It’s a warm summer day, you’re out on your patio sipping your cold lemonade, and you’ve rolled your bird cage outside with you so your Green Cheek Conure can get some fresh air. While you’re observing your bird play with its toys or climb about, you start to notice feathers on the bottom of the cage. Feeling a great deal of concern, you start to think your bird is plucking its feathers, or your bird has some sort of disease! With feathers all over the place, you do a search online and you stumble upon the topic of molting. So what is it, how long does it last, and why does this happen? These are some of the things, and more, that will be covered within this article, but first things first, don’t panic or worry. It’s likely a seasonal molt.
What is Molting?
Molting is simply a natural process that all birds must endure. Yearly, the feathers are shed and new feathers are regenerated. This molting process last roughly two months and starts on the wings or the head of the bird. As the bird cycles through the molt, you’ll notice tubelike structures all over the Conure’s body. These tube structures, called pin feathers, are simply casings of wax to protect the new feathers that are regrowing. These straw like structures are filled with blood vessels, also known as blood feathers too, until the feather matures. A mature feathers is simply made and hardened by the protein keratin. This fibrous structure is also produced in our hair and nails too.
If one of these feathers should break, a bird may lose a great deal of blood. For this reason, the bird should never be stressed as breakage of a blood feather could occur quite easily.
As the pin feathers mature, you’ll notice feathers erupting from the tips of them. Over time, the mature feathers will eventually break from this waxy coating until they are fully formed. How do you tell if a feather is fully formed? Most pin feathers will have a translucent look while younger pin feathers will be full of blood and fluid. By looking at the pin feathers you’ll be able to notice the mature ones from the newer ones.
Why Does A Green Cheek Conure Molt?
The most obvious reason is that over a year a great deal of damage occurs to the feathers. Green Cheek Conures live in environments full of parasites, wind, humidity, rain, and the constant preening of their beaks. For this reason, these feathers are designed to last for a short time. Not only do the feathers damage over time, but Green Cheek Conures take a great deal of pride in how they look. A healthy coat of feathers symbolizes the bird’s health and its attractiveness. For this reason, nature has bestowed a genius solution to ensure that your bird stays in optimal health and always has a great coating of feathers at all times.
You should know that feathers are not like our human hair. Instead, the feather is more like a scale of a reptile. It is believed that over time scales have evolved into feathers; however, that is a whole different argument and a controversial subject to say the least. That being said, feathers don’t grow like our hair. If we get a haircut, our hair continues to grow from the follicle forever–it never stops growing. If a feather should break or get cut, the feather will stay that way for roughly a year. In fact, owners who clip their Green Cheek Conure’s wings take advantage of this as the wings will stay clipped for roughly a year. Only when the bird molts, will the owner have to go get the wings clipped again.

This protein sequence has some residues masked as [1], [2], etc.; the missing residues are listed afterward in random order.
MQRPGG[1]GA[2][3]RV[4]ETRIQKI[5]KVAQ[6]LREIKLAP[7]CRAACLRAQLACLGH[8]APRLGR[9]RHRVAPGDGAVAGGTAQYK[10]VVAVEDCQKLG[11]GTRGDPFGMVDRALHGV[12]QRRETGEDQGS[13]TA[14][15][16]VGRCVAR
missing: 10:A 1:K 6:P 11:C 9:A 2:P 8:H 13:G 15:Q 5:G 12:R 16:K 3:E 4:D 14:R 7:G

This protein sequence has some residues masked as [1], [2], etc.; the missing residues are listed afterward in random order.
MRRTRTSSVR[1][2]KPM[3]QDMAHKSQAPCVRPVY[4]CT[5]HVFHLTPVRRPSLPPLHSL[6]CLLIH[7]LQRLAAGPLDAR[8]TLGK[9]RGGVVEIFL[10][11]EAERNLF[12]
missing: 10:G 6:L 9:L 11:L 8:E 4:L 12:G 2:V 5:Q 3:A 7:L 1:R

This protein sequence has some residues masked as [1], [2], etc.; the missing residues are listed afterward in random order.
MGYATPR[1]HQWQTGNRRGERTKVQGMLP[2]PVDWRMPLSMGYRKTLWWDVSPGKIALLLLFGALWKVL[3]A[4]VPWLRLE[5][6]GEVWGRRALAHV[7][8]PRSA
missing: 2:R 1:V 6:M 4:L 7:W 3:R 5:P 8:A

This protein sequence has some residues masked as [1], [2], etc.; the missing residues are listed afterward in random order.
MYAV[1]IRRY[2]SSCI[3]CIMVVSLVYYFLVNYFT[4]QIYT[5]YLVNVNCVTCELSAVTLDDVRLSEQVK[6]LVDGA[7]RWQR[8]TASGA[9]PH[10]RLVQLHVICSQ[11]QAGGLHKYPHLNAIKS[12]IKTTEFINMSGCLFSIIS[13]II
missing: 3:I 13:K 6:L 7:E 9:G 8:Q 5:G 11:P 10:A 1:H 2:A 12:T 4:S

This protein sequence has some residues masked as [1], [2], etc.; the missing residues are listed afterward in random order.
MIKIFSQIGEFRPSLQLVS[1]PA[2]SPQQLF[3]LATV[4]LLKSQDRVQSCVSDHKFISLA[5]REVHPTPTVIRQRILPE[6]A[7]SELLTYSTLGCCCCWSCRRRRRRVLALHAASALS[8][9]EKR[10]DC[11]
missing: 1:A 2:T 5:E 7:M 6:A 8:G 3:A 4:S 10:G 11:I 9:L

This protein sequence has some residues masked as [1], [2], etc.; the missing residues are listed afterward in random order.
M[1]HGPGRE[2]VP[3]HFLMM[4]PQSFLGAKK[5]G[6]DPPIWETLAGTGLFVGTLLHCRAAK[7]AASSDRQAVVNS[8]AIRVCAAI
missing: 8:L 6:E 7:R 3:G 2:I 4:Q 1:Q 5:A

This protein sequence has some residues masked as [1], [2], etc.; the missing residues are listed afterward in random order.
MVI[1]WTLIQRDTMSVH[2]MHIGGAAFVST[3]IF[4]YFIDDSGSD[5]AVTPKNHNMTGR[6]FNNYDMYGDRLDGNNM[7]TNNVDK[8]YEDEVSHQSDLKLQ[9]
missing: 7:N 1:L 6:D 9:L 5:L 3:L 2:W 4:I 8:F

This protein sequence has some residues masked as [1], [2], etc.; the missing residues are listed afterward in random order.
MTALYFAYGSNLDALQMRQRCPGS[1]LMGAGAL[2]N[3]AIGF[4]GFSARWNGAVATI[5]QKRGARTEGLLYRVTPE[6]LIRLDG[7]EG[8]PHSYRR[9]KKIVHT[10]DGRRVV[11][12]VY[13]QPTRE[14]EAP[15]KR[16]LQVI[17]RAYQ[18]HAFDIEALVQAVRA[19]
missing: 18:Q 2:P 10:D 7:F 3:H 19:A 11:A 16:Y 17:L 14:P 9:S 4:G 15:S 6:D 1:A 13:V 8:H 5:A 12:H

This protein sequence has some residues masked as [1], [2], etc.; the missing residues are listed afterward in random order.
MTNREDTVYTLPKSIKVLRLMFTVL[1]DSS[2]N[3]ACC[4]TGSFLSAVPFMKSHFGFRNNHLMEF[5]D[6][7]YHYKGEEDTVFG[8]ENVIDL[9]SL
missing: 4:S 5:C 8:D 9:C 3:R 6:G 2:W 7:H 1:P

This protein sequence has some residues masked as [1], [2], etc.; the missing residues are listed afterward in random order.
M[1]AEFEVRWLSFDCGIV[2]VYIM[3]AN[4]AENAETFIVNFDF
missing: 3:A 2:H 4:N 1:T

What can you do during the molt?
Again, the most important thing is to not stress the bird out. Birds who become overly stressed during a molt will develop bars, known as stress bars. That being said, if you’re Green Cheek Conure lets you pet him, then you can try to remove the excess waxy coating with your fingernails.
In the wild, a mated pair of conures would sit side-by-side preening each other. The areas the Conure cannot get, the forehead and in the back of the head, would be preened by its mate. This constant preening strengthens the bond and helps the birds maintain the feathers in the hard to get regions. Where the Green Cheek Conure can reach, the bird will preen its own feathers until all pin feathers mature. This is a natural process and for this reason the conure should be left alone to deal with the new feathers.
You should know that it is safe to handle the bird during a molt. Again, just take the proper precautions and don’t play too rough with the bird until the feathers have all regrown.
So what else can you do to make the process smoother? You can ensure the diet is on the up and up, give more sprouted seeds, higher foods in vitamin A, and extra baths to help the feathers. With that being said, in roughly 2 months the cycle will be complete and everything will be back to normal.
If your bird becomes extra moody during a molt, you should respect its boundaries and give the bird some space. Most often, owners always report some moodiness during such a stage.
On a side note, if you think your bird is plucking you should look for these symptoms: bald spots on the chest, bald spots on the middle covert (shoulders), or shredded feathers. You should also know that during a molt a Green Cheek Conure will not have any skin showing. If you notice a lot of down poking through the feathers too, then you should take your bird to an avian veterinarian. If you believe the molt to be a bit heavier, you could also give the bird a few months to ensure the bird is not mutilating its feathers.
Another great sign that your bird is molting is that most molts occur, usually after warmer weather and in it or in autumn. Though some molts may occur in the winter, you should monitor your bird to be sure it is not feather picking as this can be odd. Please take a look at the photos provided in this article as they will showcase what a natural molt should look like.
We hope this article has shed some light on the topic!